Holcomb Family YMCA
CSULB Parkside North Residence Hall and Housing Administration Building
Reach Movement Studio
Bill Richards Center for Healing at Aquilino Cancer Center
15 Laight Street
San Francisco International Airport, T1 Net Zero Program
AllianceBernstein Nashville Headquarters
The Current at CIBC SQUARE
OhioHealth Neuroscience Wellness Center
Design for Distancing
Two Legacy West
San Jose State University Spartan Recreation and Aquatic Center
Southwestern College, Wellness and Aquatic Complex
Illumina Array, Granta Park
Santa Monica College Core Performance Center
Rehabilitation Institute of Chicago, Adaptive Fitness Center
Willowbrook MLK Wellness Community
Gensler Newport Beach
Loisir Spa Tower Naha
10 Spaces That Are No Longer Optional to Create a Great Workplace Experience
Creating Spaces That Evoke Joy Through Immersive Design
Getting to the ‘S’ and the ‘G’ in ESG Through Design
Trends to Watch Shaping the Future of ESG
Debunking Three Myths About Designing for Older Adults
Trends to Watch: Accessible and Inclusive Design Will Draw Workers Back to the Office
CSULB Parkside North Residence Hall
Harvey B. Milk Terminal 1 Renovation
Murals of Joy: How Custom Murals Can Improve Well-being in the Workplace and Beyond
The Hospitality-Driven Workplace
4 Strategies for Amplifying Health and Well-being in Residence Halls
A YMCA Facility Reconceptualized to Prioritize Wellness and Community
How to Design Practice Facilities Centered on Athletes’ Mental Health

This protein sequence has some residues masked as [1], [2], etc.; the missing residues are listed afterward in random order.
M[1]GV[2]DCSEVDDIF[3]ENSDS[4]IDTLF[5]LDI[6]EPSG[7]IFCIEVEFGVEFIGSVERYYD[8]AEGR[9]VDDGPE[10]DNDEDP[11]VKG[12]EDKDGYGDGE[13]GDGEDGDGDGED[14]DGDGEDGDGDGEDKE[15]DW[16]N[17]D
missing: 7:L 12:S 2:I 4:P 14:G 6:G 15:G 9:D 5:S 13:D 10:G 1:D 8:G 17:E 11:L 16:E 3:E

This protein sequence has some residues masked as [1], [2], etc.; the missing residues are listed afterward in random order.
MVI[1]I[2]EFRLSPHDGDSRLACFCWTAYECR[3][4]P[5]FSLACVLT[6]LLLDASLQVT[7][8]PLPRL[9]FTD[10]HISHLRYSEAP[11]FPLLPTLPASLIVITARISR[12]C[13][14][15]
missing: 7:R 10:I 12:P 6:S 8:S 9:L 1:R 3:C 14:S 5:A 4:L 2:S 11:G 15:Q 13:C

Supporting emotional and mental well-being will become a differentiator for recruiting and retaining talent.
Beautiful and sustainable environments that promote wellness by attending to physical needs like access to daylight and nature will become baseline. Today’s workforce wants to be supported emotionally, professionally, and socially, too. To meet these demands, workplaces must foster a sense of purpose through finely-tuned environments that support culture, collaboration, and training.
Designing for the edges takes center stage.
Workplaces that provide a sense of health and wellness will have an ecosystem of spaces that provide workers choice. A single approach to wellness does not fit all. Individuals want the ability to choose how to incorporate wellness into their lives. By providing a variety of flexible or personalized environments that respond to different needs and expectations, more people can be empowered to choose what works best for them.
New tools and codified metrics will allow us to understand how the built environment affects health and wellness.
Public awareness of the built environment’s outsized influence on our health and wellness has grown dramatically. Calls to understand its impacts have led to exciting scientific tools and metrics that can rate environments for wellness and reveal insights that can mitigate climate change, improve public health, and promote well-being.